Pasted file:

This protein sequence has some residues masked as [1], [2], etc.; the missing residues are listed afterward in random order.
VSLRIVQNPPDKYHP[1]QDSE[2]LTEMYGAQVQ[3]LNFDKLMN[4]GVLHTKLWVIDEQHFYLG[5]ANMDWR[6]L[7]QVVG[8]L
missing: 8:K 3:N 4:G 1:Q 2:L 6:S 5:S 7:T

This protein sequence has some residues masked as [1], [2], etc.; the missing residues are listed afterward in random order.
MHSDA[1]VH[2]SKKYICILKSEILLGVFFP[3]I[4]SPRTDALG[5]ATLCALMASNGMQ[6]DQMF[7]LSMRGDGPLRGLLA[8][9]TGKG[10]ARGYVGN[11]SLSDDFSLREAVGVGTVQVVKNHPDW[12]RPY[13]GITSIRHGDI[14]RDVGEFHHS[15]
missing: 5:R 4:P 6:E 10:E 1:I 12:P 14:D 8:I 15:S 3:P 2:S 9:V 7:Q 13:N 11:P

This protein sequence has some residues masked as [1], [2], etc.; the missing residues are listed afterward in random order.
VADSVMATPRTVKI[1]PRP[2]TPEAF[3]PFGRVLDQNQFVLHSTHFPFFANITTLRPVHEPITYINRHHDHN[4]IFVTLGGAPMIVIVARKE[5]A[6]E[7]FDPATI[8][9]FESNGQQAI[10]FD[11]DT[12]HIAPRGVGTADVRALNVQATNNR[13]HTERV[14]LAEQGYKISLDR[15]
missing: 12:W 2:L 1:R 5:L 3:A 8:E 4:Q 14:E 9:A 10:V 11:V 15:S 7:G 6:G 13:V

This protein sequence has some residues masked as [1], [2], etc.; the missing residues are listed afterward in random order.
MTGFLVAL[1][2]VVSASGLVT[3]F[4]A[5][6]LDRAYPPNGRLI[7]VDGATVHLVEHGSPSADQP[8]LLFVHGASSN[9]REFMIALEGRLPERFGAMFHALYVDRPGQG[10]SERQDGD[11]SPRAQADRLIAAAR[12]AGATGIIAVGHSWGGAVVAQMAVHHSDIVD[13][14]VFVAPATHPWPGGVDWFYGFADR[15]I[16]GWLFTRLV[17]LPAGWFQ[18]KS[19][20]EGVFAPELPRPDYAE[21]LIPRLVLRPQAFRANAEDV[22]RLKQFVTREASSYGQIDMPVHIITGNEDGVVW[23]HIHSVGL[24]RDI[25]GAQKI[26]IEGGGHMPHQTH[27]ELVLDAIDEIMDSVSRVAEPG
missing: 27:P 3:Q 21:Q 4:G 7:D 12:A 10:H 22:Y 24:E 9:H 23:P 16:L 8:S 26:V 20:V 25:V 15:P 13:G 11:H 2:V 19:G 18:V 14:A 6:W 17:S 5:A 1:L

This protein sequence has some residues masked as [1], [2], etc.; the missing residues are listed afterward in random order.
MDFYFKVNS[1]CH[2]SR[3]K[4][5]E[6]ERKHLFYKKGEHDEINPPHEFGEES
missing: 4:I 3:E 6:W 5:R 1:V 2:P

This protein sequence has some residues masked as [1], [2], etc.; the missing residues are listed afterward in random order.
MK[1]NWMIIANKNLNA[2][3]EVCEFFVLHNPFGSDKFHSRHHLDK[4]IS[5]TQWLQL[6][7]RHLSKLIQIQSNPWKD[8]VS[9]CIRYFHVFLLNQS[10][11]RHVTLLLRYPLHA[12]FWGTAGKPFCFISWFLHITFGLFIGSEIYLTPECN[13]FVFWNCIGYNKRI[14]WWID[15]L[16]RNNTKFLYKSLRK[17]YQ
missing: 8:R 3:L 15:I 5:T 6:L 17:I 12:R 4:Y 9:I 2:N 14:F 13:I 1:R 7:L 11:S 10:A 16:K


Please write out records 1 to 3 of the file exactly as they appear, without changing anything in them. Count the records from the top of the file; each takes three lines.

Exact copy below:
This protein sequence has some residues masked as [1], [2], etc.; the missing residues are listed afterward in random order.
VSLRIVQNPPDKYHP[1]QDSE[2]LTEMYGAQVQ[3]LNFDKLMN[4]GVLHTKLWVIDEQHFYLG[5]ANMDWR[6]L[7]QVVG[8]L
missing: 8:K 3:N 4:G 1:Q 2:L 6:S 5:S 7:T

This protein sequence has some residues masked as [1], [2], etc.; the missing residues are listed afterward in random order.
MHSDA[1]VH[2]SKKYICILKSEILLGVFFP[3]I[4]SPRTDALG[5]ATLCALMASNGMQ[6]DQMF[7]LSMRGDGPLRGLLA[8][9]TGKG[10]ARGYVGN[11]SLSDDFSLREAVGVGTVQVVKNHPDW[12]RPY[13]GITSIRHGDI[14]RDVGEFHHS[15]
missing: 5:R 4:P 6:E 10:E 1:I 12:P 14:D 8:I 15:S 3:P 2:S 9:V 7:Q 13:N 11:P

This protein sequence has some residues masked as [1], [2], etc.; the missing residues are listed afterward in random order.
VADSVMATPRTVKI[1]PRP[2]TPEAF[3]PFGRVLDQNQFVLHSTHFPFFANITTLRPVHEPITYINRHHDHN[4]IFVTLGGAPMIVIVARKE[5]A[6]E[7]FDPATI[8][9]FESNGQQAI[10]FD[11]DT[12]HIAPRGVGTADVRALNVQATNNR[13]HTERV[14]LAEQGYKISLDR[15]
missing: 12:W 2:L 1:R 5:L 3:A 8:E 4:Q 14:E 9:A 10:V 11:V 15:S 7:G 6:G 13:V